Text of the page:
Review: Post-Intensive Care Syndrome: Unique Challenges in the Neurointensive Care Unit

  • Jamie Nicole LaBuzettaEmail author
  • Jonathan Rosand
  • Ana-Maria Vranceanu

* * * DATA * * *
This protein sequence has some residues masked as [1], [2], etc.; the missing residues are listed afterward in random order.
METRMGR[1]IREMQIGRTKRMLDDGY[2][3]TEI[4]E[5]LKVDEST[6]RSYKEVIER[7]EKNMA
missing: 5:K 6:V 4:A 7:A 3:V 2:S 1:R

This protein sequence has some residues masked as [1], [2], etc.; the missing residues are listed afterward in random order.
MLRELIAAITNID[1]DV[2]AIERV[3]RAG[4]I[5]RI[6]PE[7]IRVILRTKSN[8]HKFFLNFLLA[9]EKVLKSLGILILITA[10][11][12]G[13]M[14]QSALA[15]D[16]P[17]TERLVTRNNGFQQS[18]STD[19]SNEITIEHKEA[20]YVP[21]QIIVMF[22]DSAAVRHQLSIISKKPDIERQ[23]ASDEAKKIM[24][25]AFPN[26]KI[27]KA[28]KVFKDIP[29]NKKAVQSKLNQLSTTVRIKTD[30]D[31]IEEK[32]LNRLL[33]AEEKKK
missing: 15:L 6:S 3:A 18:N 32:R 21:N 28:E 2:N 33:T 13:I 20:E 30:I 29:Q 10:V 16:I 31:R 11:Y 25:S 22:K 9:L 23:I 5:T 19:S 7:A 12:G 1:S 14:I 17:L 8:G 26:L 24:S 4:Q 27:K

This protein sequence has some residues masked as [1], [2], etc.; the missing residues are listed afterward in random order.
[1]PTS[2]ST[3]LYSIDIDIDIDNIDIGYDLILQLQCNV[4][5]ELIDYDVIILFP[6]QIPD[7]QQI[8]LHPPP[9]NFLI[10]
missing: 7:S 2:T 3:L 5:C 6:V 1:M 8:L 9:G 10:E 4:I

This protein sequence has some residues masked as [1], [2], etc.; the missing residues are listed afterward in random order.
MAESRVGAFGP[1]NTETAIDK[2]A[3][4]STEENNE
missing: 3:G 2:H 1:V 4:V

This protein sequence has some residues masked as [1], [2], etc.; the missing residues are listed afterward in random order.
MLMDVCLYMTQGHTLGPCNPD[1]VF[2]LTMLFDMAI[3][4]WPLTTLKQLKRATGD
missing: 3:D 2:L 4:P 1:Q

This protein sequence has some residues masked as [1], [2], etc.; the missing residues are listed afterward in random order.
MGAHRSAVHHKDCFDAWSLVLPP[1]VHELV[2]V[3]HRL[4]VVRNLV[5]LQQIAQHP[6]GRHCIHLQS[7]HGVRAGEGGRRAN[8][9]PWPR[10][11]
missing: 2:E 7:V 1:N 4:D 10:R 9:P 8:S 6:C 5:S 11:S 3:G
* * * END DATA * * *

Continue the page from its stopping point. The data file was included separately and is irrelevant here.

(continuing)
Within the last couple of decades, advances in critical care medicine have led to increased survival of critically ill patients, as well as the discovery of notable, long-term health challenges in survivors and their loved ones. The terms post-intensive care syndrome (PICS) and PICS-family (PICS-F) have been used in non-neurocritical care populations to characterize the cognitive, psychiatric, and physical sequelae associated with critical care hospitalization in survivors and their informal caregivers (e.g., family and friends who provide unpaid care). In this review, we first summarize the literature on the cognitive, psychiatric, and physical correlates of PICS and PICS-F in non-neurocritical patient populations and draw attention to their long-term negative health consequences. Next, keeping in mind the distinction between disease-related neurocognitive changes and those that are associated directly with the experience of a critical illness, we review the neuropsychological sequelae among patients with common neurocritical illnesses. We acknowledge the clinical factors contributing to the difficulty in studying PICS in the neurocritical care patient population, provide recommendations for future lines of research, and encourage collaboration among critical care physicians in all specialties to facilitate continuity of care and to help elucidate mechanism(s) of PICS and PICS-F in all critical illness survivors. Finally, we discuss the importance of early detection of PICS and PICS-F as an opportunity for multidisciplinary interventions to prevent and treat new neuropsychological deficits in the neurocritical care population.